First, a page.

The Gender Pay Gap in the Australian Private Sector: Is Selection Relevant across the Wage Distribution?
AbstractWe use quantile regression and counterfactual decomposition methods to explore gender gaps across the earning distribution for full-time employees in the Australian private sector. Significant evidence of a self selection effect for women into full-time employment (or of components of self selection related to observable or unobservable characteristics) is, interestingly, not found to be relevant in the Australian context. Substantial gender earnings gaps (and glass ceilings) are established, with these earnings gaps found to be predominantly related to women receiving lower returns to their observable characteristics than men.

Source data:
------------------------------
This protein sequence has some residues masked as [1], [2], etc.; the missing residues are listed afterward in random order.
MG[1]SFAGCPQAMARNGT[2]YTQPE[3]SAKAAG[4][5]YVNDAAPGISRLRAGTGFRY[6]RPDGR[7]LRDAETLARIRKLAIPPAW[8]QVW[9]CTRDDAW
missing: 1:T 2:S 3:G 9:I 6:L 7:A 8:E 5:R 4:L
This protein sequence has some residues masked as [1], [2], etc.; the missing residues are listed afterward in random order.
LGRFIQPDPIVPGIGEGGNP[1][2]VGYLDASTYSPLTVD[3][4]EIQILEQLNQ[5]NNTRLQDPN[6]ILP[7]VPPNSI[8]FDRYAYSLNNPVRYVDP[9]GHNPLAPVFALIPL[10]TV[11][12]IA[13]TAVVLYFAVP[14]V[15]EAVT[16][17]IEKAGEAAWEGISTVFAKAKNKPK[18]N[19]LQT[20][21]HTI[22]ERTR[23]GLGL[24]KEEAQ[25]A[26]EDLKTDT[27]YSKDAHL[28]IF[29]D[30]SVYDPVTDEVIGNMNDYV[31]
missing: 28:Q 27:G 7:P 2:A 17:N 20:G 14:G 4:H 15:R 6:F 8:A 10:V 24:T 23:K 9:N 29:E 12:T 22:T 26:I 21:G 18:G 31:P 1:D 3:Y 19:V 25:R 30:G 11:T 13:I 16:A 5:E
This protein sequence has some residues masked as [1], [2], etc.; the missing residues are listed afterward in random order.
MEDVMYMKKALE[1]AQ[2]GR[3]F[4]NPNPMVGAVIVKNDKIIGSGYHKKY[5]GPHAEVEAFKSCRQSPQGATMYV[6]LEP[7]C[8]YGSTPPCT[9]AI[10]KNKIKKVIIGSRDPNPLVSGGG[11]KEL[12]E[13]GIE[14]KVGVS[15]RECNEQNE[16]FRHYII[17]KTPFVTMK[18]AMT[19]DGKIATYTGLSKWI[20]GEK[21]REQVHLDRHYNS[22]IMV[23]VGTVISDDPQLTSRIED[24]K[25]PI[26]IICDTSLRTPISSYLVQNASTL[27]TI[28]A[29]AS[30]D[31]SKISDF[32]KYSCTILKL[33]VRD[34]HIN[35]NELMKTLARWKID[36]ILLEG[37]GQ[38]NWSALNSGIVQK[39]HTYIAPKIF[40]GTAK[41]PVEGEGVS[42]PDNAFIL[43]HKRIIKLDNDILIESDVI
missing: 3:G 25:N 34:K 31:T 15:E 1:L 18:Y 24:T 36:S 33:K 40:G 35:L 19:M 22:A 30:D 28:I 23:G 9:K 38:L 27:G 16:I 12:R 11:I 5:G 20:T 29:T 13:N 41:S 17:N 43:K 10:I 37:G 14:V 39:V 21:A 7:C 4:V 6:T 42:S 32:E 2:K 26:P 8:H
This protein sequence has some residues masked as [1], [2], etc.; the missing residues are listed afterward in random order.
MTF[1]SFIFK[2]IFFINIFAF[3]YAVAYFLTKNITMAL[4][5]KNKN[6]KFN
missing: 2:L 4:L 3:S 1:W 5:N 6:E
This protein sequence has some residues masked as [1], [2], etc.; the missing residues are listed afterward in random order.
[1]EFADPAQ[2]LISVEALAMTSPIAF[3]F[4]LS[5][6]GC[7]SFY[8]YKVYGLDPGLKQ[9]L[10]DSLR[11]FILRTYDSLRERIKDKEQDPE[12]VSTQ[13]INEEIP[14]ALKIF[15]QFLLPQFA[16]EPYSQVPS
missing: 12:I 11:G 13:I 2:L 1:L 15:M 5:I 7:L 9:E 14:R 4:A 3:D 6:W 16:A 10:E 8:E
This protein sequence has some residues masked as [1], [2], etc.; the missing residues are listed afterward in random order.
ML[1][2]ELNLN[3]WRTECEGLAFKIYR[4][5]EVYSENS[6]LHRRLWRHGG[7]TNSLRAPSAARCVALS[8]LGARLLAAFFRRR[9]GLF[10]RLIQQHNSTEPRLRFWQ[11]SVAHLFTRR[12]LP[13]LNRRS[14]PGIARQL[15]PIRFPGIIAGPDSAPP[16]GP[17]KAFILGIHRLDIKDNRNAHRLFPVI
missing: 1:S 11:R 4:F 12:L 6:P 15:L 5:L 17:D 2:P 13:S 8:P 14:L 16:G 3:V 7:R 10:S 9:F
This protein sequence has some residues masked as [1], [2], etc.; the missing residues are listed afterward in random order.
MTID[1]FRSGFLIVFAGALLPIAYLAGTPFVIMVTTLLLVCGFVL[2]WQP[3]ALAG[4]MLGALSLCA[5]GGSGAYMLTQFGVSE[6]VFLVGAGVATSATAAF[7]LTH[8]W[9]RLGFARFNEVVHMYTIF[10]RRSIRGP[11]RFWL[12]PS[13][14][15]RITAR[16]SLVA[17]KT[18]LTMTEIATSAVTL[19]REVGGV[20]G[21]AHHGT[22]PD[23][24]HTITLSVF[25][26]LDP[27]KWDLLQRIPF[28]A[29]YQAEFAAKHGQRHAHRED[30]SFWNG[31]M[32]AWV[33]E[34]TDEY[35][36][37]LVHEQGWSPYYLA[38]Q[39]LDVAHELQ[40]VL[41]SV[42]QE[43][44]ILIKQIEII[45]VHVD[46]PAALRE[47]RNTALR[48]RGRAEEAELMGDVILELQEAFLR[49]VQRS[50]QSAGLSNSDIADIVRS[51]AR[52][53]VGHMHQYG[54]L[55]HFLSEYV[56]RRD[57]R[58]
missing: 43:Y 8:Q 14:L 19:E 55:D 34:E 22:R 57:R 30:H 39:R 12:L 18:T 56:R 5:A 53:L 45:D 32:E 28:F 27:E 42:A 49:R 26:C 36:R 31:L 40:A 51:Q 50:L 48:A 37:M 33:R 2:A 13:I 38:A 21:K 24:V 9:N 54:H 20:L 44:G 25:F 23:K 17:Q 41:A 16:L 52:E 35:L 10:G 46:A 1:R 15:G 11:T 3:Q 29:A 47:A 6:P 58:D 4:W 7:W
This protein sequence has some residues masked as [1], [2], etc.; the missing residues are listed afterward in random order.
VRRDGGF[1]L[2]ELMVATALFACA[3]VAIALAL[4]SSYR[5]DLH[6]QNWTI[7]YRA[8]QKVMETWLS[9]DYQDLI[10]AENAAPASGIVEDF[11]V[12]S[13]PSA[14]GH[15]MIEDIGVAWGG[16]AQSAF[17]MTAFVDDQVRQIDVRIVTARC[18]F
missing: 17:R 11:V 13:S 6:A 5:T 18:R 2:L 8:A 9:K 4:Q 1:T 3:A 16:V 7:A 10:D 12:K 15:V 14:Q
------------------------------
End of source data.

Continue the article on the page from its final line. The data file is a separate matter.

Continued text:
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Bibliographic InfoPaper provided by Institute for the Study of Labor (IZA) in its series IZA Discussion Papers with number 6558.
Length: 22 pages
Date of creation: May 2012
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Find related papers by JEL classification:
- J3 - Labor and Demographic Economics - - Wages, Compensation, and Labor Costs
- J7 - Labor and Demographic Economics - - Labor Discrimination
This paper has been announced in the following NEP Reports:
- NEP-ALL-2012-06-05 (All new papers)
- NEP-LAB-2012-06-05 (Labour Economics)
- NEP-LMA-2012-06-05 (Labor Markets - Supply, Demand, & Wages)
- NEP-LTV-2012-06-05 (Unemployment, Inequality & Poverty)
Please report citation or reference errors to , or , if you are the registered author of the cited work, log in to your RePEc Author Service profile, click on "citations" and make appropriate adjustments.:
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